I report often on this blog about new papers that I have co-authored. Every time I highlight something that is special about that particular publication. This time I want to highlight a paper that I co-authored, but also didn’t. Let me explain.
The paper, with the title, Improving the trustworthiness, usefulness, and ethics of biomedical research through an innovative and comprehensive institutional initiative, was published in PLOS Biology and describes the QUEST center. The author list mentions three individual QUEST researchers, but it also has this interesting “on behalf of the QUEST group” author reference. What does that actually mean?
Since I have reshuffled my research, I am officially part of the QUEST team, and therefore I am part of that group. I gave some input on the paper, like many of my colleagues, but nowhere near enough to justify full authorship. That would, after all, require the following 4(!) elements, according to the ICMJE,
- Substantial contributions to the conception or design of the work; or the acquisition, analysis, or interpretation of data for the work; AND
- Drafting the work or revising it critically for important intellectual content; AND
- Final approval of the version to be published; AND
- Agreement to be accountable for all aspects of the work in ensuring that questions related to the accuracy or integrity of any part of the work are appropriately investigated and resolved.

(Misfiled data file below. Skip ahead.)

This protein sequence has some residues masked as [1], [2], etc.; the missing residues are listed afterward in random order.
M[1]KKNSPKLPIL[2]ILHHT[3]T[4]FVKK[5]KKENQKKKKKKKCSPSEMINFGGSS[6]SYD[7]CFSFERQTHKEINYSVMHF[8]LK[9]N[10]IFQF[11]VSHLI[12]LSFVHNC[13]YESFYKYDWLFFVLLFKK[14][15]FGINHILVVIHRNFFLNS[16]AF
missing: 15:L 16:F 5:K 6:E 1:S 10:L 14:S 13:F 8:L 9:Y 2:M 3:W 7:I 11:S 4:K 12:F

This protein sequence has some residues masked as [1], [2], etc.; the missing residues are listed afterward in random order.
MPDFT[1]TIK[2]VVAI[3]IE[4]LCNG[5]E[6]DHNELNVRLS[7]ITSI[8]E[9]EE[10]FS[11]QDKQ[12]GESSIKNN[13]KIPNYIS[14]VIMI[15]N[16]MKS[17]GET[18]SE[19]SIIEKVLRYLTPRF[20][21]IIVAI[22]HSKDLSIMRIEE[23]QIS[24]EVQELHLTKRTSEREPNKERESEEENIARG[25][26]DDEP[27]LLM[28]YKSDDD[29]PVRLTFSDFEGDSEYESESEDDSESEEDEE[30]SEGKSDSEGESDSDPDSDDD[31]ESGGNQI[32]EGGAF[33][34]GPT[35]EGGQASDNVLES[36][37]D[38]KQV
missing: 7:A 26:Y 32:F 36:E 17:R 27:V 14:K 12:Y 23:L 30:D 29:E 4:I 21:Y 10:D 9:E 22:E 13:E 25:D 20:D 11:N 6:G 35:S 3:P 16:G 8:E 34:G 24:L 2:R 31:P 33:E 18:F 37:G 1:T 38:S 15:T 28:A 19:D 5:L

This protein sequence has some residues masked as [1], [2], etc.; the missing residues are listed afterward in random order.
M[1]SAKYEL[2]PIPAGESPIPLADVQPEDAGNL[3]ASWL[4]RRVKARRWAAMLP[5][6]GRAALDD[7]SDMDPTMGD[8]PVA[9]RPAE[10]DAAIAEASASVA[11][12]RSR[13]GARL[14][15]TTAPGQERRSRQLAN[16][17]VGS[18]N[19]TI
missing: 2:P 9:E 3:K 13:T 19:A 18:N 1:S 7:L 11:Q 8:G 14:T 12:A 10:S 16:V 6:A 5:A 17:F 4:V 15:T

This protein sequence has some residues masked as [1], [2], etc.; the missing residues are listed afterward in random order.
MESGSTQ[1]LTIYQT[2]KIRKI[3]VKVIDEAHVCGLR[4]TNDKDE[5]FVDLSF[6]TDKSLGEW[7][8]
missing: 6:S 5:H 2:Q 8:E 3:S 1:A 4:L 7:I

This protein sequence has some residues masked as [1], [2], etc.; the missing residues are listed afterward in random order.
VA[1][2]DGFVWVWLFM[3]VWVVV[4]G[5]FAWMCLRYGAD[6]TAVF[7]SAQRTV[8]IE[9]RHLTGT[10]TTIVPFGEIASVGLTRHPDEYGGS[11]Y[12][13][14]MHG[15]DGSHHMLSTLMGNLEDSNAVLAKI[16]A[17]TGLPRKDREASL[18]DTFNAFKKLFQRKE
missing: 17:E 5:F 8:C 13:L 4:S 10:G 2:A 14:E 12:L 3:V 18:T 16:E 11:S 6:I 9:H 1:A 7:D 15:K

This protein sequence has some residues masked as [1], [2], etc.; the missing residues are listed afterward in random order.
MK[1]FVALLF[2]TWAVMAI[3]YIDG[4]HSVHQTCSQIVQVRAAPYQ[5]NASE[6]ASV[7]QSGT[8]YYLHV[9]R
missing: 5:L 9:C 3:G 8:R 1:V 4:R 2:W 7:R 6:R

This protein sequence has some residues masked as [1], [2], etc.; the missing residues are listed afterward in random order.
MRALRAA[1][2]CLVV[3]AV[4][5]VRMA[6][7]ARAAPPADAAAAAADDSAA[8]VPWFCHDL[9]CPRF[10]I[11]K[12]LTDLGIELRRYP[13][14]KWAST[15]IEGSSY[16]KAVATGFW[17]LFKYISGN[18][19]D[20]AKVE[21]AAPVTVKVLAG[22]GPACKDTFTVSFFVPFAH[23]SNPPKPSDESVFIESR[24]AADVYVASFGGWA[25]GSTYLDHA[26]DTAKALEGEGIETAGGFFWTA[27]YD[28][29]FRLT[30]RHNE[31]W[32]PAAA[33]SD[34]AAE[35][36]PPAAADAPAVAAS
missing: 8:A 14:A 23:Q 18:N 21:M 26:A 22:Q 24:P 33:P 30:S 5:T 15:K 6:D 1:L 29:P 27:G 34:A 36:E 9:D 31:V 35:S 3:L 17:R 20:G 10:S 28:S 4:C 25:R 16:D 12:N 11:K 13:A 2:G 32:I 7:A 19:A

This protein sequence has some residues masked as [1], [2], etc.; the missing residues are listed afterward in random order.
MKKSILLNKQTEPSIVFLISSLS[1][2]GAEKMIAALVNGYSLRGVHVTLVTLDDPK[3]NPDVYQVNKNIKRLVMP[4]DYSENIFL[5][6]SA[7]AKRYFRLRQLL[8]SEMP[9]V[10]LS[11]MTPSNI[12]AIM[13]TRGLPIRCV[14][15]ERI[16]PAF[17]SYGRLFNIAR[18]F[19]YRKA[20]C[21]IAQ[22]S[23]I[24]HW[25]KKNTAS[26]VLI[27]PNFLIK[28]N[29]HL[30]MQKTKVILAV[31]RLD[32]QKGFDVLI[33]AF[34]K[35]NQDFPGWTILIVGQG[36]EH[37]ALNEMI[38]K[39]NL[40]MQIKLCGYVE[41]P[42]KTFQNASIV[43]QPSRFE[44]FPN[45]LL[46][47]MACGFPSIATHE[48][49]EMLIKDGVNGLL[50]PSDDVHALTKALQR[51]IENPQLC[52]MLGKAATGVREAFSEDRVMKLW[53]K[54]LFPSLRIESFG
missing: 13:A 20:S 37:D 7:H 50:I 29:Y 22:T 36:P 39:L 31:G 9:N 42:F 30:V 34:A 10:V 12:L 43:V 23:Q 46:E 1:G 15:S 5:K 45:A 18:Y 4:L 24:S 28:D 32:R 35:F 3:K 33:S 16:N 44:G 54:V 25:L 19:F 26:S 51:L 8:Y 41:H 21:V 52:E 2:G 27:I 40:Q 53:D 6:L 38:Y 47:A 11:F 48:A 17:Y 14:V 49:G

This is what the ICMJE says about large author groups: “Some large multi-author groups designate authorship by a group name, with or without the names of individuals. When submitting a manuscript authored by a group, the corresponding author should specify the group name if one exists, and clearly identify the group members who can take credit and responsibility for the work as authors. The byline of the article identifies who is directly responsible for the manuscript, and MEDLINE lists as authors whichever names appear on the byline. If the byline includes a group name, MEDLINE will list the names of individual group members who are authors or who are collaborators, sometimes called non-author contributors, if there is a note associated with the byline clearly stating that the individual names are elsewhere in the paper and whether those names are authors or collaborators.”
I think that this format should be used more, but that will only happen if people take the collaborator status seriously as well. Other “contribution solutions” can help to give some insight into what it means to be a collaborator, such as a detailed description like in movie credits or a standardized contribution table. We have to start appreciating all forms of contributions.